I was really surprised to see that much difference in the same loco model.

Thanks again for sharing your knowledge!
Last edited by MEC407 on Tue May 22, 2018 12:10 pm, edited 1 time in total. Reason: unnecessary quoting
  by WVU
I don't know what to tell you about the difference's in Transition on the U23B. I am sure you noticed that on the Chessie System U23B we did have two speed differentials one making at 20 mph and the other at 24 mph. I will admit that is a big difference, my guess without truly knowing is that they were ordered from the factory that way to the specifications that the Chessie System wanted. You have different types of Speed Event Panels for different units. You maybe able to tweak Transition settings slightly, but you will not be making huge changes in when Transition will occur. The one that made Transition at 24 for the Chessie System and the one from the L&N were close together at 25 mph. Maybe those two units were made in the same time frame and the one for Chessie which made it at 20 mph might have been a much earlier model.

The U36B would make Transition at 29 mph and the more modern version the B36-7 would make Generator Transition at 31 mph. I got to looking at some information on the B23-7 that made Generator Transition at 29 mph.

Let me mention something to you about EMD Main Generator Transition with the SD50 and the SD60. These two units had the same AR11 Main Alternator. When the 50 was built the earlier models were 3500 HP and the newer 50's were 3600 HP and these units were designed to make Transition at 25 mph. The SD60 was a 3800 HP unit and it made Transition at 27 mph. My point is the same Alternator but different Transition Speeds.

The SD40-2 unit has an interesting Transition Circuit. It is controlled by Voltage/Current. Even though E/I controls it, it usually happens around 23 mph. Lets say you got a SD40-2 pulling a bunch of coal cars and it makes Transition at 23 mph but the load is so great that it pulls your train speed back down and you make backwards transition, what will happen is a Transition Delay Circuit will kick in and allow Transition to happen at 28 mph. EMD figures that the added speed will get you over the hump and keep you in Parallel.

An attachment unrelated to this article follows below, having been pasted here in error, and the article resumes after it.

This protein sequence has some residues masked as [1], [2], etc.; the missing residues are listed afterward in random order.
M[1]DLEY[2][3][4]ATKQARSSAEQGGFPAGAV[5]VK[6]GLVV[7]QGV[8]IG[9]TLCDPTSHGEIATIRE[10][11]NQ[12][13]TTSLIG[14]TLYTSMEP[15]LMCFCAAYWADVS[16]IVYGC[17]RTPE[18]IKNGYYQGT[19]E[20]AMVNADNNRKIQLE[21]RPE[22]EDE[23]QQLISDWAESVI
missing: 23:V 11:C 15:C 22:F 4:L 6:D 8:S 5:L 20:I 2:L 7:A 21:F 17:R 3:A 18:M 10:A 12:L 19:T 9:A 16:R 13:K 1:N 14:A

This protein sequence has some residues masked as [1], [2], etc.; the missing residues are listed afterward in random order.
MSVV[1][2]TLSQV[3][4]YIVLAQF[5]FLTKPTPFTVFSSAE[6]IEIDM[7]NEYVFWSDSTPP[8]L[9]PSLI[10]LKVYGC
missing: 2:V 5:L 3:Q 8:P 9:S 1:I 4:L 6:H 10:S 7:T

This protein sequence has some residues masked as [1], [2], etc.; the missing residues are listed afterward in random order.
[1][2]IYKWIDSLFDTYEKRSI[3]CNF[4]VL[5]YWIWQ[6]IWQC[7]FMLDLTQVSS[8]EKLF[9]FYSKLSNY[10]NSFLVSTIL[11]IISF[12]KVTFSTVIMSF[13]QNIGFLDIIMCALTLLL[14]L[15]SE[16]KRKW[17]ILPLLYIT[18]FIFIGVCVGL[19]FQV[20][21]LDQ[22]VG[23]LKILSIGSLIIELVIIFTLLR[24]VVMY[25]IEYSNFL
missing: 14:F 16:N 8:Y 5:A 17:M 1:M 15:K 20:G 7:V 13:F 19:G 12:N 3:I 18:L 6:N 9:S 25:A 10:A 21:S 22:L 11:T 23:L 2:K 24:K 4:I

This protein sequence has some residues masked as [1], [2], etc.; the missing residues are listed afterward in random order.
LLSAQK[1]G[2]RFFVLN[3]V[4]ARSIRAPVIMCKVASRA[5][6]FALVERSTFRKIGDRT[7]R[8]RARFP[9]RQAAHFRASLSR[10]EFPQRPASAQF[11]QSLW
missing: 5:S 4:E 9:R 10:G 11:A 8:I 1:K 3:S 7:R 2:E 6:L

The U Boats were a Locomotive that I did work on a few but not very many. I am not as up on this class as I am the GE Series 7 units that had CHEC I and CHEC II Excitation.
  by Allen Hazen
I think Chessie 2300-2326 and 2327-2329 were part of the same order, delivered to C&O in 1969: the first U23B built with AC/DC transmission.
Why the difference? Two possibilities: in service modifications, or ordered that way at the outset. Since the three with the higher transition speeds are together in numerical order, at the end of the series, my bet would be on C&O ordering them that way. Maybe they thought the lower speed transition was PROBABLY the best for their needs, but wanted to experiment. Or maybe GE said "We've got a new idea we'd like to test. Would you be willing to let us test it on the last three units of your U23B order?" And C&O, for whom GE's were a bit of an experiment anyway (they bought lots more EMD units, and their subsidiaries B&O and WM were exclusively EMD in the 1970s) agreed.
(But those are guesses.)
  by Engineer Spike
It may be off topic, but I noticed the CPR SD40-2 made forward transition at 23 mph, but backward at 18. Maybe this is a customer specified option, just like the different transition points between the Seaboard and Chessie units. Sometimes the gearing may be different, or even the use of 40” vs 42” wheels.

I read about BN using run through power and changing PF cards. This was so the foreign unit behaved the same as their own in a consist, and loaded along the same power bands.